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I was going through the texts of my book and read that intensity of a wave is proportional to its amplitude squared. I don't know how this relation came?

I thought for it but didn't come with any solution. My intuition was this :

Amplitude of fields is proportional to the energy supplied to an oscillating charge because the more energy is given the more change should come. Also the more energy is given, the more energy will be released. From the above statements we can conclude that energy released per unit time and per unit area i.e. intensity must be proportional to the amplitude not its square.

What's wrong in the this? Can the well known relation be proved?

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    $\begingroup$ For a simple harmonic oscillator it can be seen that energy is proportional to the square of the amplitude. $\endgroup$ Commented Jun 7, 2020 at 14:53
  • $\begingroup$ Your Intuition that energy increases upon increasing amplitude is correct. But they are not proportional! $\endgroup$
    – fra_pero
    Commented Jun 7, 2020 at 15:47
  • $\begingroup$ Not an answer but interesting for the understanding: “ Unfortunately, the amplitude - which for water waves indicates the maximum height of the wave crest - was used in EM radiation as a synonym for the intensity of the beam. This has historical reasons from the experiments at the double slit.” What are the properties of light in the wave/ particle theory that map to properties we physically observe? $\endgroup$ Commented Jun 10, 2020 at 3:50

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Amplitude of an electromagnetic wave field amounts to the average electric field strength: the average of the absolute value of the electric field. From electrostatics we know that the energy density of an electric field is proportional to the square of the electric field's absolute value. So the energy density of an EM wave field is proportional to the square of its amplitude. "Intensity" is energy density (or power density to be more precise), so is proportional to the square of amplitude.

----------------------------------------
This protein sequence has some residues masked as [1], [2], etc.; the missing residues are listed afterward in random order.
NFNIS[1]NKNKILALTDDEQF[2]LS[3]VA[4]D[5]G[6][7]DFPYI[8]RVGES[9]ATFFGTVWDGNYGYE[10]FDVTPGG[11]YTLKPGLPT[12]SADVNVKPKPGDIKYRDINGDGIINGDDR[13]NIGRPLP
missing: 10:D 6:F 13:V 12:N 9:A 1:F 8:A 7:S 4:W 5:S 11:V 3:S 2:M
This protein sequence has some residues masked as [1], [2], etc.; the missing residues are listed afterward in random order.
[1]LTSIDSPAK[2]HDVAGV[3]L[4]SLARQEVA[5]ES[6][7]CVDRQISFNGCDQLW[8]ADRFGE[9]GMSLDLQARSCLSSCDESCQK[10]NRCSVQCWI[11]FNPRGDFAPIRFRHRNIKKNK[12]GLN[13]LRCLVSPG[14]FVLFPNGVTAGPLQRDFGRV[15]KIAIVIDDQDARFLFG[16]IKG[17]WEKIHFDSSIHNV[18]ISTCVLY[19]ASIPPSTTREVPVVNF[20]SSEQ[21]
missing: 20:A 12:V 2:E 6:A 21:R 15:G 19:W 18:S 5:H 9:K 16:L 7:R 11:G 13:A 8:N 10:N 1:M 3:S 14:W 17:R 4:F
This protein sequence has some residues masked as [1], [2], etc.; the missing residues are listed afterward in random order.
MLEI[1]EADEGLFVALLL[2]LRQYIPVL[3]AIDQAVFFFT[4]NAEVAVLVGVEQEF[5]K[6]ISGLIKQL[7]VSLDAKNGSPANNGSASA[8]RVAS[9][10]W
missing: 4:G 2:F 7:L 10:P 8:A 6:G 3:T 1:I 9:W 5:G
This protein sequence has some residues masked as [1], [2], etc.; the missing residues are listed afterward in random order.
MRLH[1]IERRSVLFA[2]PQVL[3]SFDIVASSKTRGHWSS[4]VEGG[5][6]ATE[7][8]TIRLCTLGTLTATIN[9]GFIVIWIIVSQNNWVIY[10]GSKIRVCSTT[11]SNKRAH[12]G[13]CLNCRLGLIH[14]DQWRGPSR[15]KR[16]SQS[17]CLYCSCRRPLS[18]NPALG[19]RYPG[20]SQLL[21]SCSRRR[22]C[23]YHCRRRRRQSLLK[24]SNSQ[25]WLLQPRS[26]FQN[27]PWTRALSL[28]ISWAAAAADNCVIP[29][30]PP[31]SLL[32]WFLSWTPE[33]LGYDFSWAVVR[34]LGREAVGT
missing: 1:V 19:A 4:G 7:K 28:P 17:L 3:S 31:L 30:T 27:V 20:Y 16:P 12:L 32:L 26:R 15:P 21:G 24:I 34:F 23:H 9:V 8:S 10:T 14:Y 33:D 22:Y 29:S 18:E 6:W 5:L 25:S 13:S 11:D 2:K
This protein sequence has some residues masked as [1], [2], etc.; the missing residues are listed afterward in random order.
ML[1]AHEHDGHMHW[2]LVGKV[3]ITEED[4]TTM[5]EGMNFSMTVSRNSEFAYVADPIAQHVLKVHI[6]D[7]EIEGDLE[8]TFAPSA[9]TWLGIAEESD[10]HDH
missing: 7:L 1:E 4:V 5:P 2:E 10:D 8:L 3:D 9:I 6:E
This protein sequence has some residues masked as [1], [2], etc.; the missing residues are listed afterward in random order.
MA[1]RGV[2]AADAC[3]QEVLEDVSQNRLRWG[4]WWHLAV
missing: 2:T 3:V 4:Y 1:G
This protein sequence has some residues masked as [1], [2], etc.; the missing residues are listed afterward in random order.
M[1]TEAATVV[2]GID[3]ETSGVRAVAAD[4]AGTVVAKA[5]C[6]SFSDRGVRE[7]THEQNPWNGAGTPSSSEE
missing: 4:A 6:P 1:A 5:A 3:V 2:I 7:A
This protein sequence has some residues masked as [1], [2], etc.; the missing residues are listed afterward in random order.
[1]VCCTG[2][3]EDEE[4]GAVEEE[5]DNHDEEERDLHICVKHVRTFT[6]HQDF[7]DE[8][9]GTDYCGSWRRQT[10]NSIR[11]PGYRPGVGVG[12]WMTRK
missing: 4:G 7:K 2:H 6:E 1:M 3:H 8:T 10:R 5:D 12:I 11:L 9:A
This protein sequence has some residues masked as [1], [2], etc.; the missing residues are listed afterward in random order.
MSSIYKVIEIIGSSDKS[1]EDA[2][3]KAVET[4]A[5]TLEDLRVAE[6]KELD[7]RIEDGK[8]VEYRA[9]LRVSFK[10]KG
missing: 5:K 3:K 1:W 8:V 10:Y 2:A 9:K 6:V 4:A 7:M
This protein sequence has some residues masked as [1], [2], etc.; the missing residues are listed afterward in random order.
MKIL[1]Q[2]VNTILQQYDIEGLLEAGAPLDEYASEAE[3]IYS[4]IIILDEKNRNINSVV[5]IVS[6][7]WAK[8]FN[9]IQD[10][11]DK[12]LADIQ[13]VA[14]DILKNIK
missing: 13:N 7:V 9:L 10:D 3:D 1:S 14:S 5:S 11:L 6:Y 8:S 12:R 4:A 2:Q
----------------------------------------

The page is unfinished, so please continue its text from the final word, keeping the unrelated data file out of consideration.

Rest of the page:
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  • $\begingroup$ What's wrong with my intuition ?? $\endgroup$
    – user262060
    Commented Jun 7, 2020 at 15:17
  • $\begingroup$ "Amplitude of fields is proportional to the energy " is not correct. $\endgroup$
    – S. McGrew
    Commented Jun 7, 2020 at 15:43
  • $\begingroup$ But why ?? The more the energy is given for oscillation the more change should come. $\endgroup$
    – user262060
    Commented Jun 7, 2020 at 16:30
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    $\begingroup$ Amplitude does increase with power ( energy per unit time), but it is proportional to the square root of power, not to power per se. $\endgroup$
    – S. McGrew
    Commented Jun 7, 2020 at 17:41
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It is easy to see the relation between amplitude and energy in an elastic wave travelling in the $x$ direction in a string.

Each small portion of the string oscillates transversely (say in the $y$ direction) as the wave passes by. If the density is $\rho$:

$$E_k = \frac{1}{2}\rho v_y^2$$ is the energy per unit of volume.

But the equation for the wave displacement is:

$$y = A\cos(k(x - vt))$$ $$v_y = Akv\sin(k(x-vt)) = A\omega \sin(k(x-vt))$$ $$v_y^2 = A^2\omega^2 \sin^2(k(x-vt))$$

$$E_k = \frac{1}{2}\rho A^2\omega^2 \sin^2(k(x-vt))$$

So, the energy is proportional to the square of the amplitude.

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